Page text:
Victoria Archbold, Partner at international members community, Adoreum, explains the positive and impactful value to be gained from harnessing the power of network communities
In this post-Covid era, private members’ clubs and gated networks have become big business. Names like London’s Soho House, New York’s Core and Hong Kong’s Carlyle & Co have surged in popularity as many of us seek real and virtual places to work, rest, play and broker new entrepreneurial opportunities.
However, as a recent report from Martin Raymond, co-founder of strategic insight business The Future Laboratory (link to download report) suggests, brands must also understand the role these communities play in bringing the latest products and services into the high-end consumer mainstream.
Raymond’s report, ‘The Chemistry of Connection’, stresses the increasing importance of nano-influencer networks. The brand landscape is no longer a place of ‘customer cohorts’ but of ‘network communities’. Not of campaign engagements but communal conversations. Not of clients and customers but of co-partners and collaborators, and narrative impact rather than brand messaging.
He continues by highlighting how brands and individuals with an eye on tomorrow’s new market opportunities are beginning to understand the true power of niche clubs, high-net-worth individual enclaves and the ‘value networks’ of influential individuals they contain.
The report illustrates how ideas, innovations and brands are likely to enter the early majority mainstream once a particular kind of club or one of its network members gets their hands on it.
As Ana Andjelic, a brand consultant, strategist and contributor to the report, points out, these communities can be harnessed to broker tastes, drive trends or market and sell new products to those discerning early-adopter communities.
This is why good marketeers are moving away from broadcast platforms or moments such as repetitive campaigns or blanket influencer gifting. “Consumers now see themselves as better informed overall, so a ‘go wide and go big’ approach isn’t really a strategy,” Raymond says. “It’s a bit like kicking a lot of balls along a field, any field, and hoping you’ll find a net, any net, to score a goal in.”
This is increasingly what happens when brands communicate through the medium of paid media, brand marketing, even macro-influencers. Raymond tells clients in one of his network-related masterclasses that “a lot [of money] is often exchanged for very little, which we refer to as ‘influence’, ‘gain’, or, if you are wildly optimistic and unquestioning, ‘engagement’.”
But even this kind of engagement, no matter how authentic and honest, has minimal return, Raymond believes. If the network of an influencer you are targeting contains 1 million followers, you are likely to get 1.5% return in terms of engagement, which sounds a lot until you realise that within this group there will be a high percentage of bots to deal with, fake accounts to detect, dead ones to discount, even so-called engagement pods that are high on the use of generic emojis, but low on being useful to you or your brand or product in terms of actual and tangible returns.
Instead, good marketeers are seeking smaller, more focused targets such as hosting individuals in the same way they would have once done press, as well as niche communities and networks that contain high numbers of creative, cultural and entrepreneurial members.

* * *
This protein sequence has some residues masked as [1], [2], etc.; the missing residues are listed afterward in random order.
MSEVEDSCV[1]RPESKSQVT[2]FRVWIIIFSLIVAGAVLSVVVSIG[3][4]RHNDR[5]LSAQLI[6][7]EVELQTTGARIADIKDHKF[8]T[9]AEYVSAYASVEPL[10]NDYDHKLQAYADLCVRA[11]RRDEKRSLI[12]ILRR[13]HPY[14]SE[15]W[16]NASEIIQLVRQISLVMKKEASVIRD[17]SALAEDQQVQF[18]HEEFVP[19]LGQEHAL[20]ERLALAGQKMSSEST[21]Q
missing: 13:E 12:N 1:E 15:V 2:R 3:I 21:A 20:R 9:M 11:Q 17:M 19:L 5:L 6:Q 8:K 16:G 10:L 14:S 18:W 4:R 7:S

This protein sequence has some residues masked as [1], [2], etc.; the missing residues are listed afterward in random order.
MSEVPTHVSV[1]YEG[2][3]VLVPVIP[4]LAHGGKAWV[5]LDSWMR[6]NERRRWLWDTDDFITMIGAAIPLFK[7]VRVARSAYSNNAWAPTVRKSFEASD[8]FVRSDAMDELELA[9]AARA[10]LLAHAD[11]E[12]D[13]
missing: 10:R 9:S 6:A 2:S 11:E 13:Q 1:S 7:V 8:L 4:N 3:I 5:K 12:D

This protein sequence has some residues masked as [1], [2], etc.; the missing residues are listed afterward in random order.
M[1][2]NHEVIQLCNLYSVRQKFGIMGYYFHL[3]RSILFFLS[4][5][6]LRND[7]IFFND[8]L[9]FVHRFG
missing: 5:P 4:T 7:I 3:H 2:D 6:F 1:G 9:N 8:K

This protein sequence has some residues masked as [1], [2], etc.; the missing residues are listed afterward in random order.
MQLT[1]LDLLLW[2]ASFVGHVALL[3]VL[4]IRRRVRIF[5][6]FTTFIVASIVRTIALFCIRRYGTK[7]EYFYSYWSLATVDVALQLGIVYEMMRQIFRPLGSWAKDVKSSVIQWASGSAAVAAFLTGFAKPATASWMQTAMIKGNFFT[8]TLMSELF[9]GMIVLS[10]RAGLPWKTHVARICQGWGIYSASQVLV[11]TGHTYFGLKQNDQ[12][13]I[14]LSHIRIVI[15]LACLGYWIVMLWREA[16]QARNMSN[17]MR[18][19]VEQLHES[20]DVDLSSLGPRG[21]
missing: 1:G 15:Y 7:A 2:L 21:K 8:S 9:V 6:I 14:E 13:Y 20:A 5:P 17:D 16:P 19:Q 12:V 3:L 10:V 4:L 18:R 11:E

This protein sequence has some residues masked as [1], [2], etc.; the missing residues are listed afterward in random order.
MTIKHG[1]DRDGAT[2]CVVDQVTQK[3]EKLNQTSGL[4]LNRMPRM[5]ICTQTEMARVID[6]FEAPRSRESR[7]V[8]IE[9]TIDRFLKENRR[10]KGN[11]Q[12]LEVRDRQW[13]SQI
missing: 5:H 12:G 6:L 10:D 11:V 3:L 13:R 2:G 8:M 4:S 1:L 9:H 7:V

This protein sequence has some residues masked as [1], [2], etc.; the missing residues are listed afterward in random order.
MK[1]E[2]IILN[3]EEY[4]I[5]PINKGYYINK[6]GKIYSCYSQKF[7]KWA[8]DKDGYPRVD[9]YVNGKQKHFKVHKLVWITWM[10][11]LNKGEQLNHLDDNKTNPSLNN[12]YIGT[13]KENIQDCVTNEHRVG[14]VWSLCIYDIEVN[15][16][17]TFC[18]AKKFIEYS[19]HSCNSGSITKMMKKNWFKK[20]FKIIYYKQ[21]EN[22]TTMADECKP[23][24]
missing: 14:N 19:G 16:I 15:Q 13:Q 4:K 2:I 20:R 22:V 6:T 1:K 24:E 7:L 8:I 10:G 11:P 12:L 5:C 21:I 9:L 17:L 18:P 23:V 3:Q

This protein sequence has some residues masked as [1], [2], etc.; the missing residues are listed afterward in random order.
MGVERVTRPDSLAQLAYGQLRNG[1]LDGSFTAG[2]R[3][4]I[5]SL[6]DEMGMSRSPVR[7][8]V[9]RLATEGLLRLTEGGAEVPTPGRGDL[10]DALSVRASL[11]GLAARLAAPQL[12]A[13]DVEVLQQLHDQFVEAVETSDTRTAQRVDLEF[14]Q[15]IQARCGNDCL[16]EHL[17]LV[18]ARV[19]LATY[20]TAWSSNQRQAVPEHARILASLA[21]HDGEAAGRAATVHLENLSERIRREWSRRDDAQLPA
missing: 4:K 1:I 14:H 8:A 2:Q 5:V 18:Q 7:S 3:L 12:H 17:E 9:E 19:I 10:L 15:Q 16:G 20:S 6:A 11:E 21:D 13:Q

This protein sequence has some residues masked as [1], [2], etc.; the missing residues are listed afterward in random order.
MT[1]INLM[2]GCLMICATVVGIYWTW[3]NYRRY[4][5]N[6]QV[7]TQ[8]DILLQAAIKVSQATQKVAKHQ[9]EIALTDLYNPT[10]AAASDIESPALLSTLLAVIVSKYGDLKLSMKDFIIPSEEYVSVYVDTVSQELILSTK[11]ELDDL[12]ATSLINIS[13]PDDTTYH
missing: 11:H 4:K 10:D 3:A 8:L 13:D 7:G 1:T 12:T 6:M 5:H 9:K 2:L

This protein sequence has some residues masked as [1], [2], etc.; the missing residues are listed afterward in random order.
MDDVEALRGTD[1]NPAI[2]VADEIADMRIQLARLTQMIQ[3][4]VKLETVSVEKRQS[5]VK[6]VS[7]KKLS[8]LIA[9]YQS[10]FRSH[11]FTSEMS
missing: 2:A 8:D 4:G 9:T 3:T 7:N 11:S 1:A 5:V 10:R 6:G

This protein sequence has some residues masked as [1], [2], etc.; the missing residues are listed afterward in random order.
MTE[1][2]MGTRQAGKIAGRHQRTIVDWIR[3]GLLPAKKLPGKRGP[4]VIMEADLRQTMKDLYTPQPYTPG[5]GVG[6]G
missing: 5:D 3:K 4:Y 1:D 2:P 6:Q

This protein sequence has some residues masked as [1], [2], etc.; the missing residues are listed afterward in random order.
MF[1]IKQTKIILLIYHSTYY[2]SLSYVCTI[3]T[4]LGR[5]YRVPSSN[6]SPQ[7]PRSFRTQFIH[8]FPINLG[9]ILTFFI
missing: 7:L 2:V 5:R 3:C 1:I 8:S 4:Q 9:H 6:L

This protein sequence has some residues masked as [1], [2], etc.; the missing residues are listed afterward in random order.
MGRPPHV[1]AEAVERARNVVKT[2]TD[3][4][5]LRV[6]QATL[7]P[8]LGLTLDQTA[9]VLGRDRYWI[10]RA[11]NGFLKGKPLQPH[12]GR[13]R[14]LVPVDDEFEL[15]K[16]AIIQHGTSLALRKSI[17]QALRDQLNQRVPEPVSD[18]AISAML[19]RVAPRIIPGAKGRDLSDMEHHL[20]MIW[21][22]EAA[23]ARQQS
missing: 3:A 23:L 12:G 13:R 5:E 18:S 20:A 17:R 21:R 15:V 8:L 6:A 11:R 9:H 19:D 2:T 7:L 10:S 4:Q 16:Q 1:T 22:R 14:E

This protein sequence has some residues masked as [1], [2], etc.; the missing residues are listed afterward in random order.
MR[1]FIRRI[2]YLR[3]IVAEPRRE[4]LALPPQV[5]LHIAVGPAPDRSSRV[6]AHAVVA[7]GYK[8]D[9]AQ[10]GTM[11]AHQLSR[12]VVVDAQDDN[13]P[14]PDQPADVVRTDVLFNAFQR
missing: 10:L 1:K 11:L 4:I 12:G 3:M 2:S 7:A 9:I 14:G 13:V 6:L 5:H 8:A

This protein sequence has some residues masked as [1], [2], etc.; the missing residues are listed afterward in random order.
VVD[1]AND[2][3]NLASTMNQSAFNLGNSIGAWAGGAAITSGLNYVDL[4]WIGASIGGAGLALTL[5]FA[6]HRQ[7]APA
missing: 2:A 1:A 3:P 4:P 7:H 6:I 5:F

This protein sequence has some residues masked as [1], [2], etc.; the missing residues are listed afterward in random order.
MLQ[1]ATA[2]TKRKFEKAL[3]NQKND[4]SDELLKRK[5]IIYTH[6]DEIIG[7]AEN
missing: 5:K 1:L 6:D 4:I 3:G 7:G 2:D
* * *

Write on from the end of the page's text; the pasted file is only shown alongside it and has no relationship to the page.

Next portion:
In this new order of network marketing and brand storytelling, brands are not facilitators but collaborators, co-partners, fellow travellers and co-enablers in the life and times of a network. What’s more, these networks are increasingly embracing an ethos of ‘reciprocal capital’, or the idea of generous members who are willingly prepared to share expertise. Networks should be assessed on the basis of undertaking connections and collaborations without the expectation of receiving anything in return. If one member succeeds, then they all succeed.
It is a view supported by some of London’s most respected networks. Marcus Watson, co-founder of Adoreum, says that its network of 35,000 HNWIs is built on the ideas of compassion and reciprocity. “We believe that power is unlocked through meaningful connection, kindness, a sense of mutuality and fun,” he explains.
It is an ethos based on plugging into diverse thinking, and meeting people we would not normally engage with – or even agree with – says Richie Notar, former managing partner of Nobu and founder of Notar Hospitality, who has spent his career building and harnessing an incredible network through his hospitality expertise.
Research by The Future Laboratory suggests that the smart money is now on investing in, and engaging with, networks of wealth, note, influence, power and intelligence, especially in the areas of culture, design, luxury, tech, innovation and entrepreneurialism, and understanding the role that connecting with others plays in driving business, channelling ideas, unlocking new collaborations and future business opportunities.
“Within these networks,” Raymond says, “the key components for strengthening a brand’s story, position, value and ability to improve its appeal to the wider community are already in place. Entrepreneurs, innovators and those who desire to influence others tend to seek out their own company. We usually find a higher-than-average number of influencers, super-connectors and brokers among the members of these networks who allow conversations about our brands to spread quicker, and in turn, to be brought more effectively into the wider community.”
So, if there is a future time and budgetary decision to be made, both personally (as a member) and professionally (as a partnership), a network is an investment worth committing to.Written by Victoria Archbold, email: firstname.lastname@example.org and Insta: @takenbytoria
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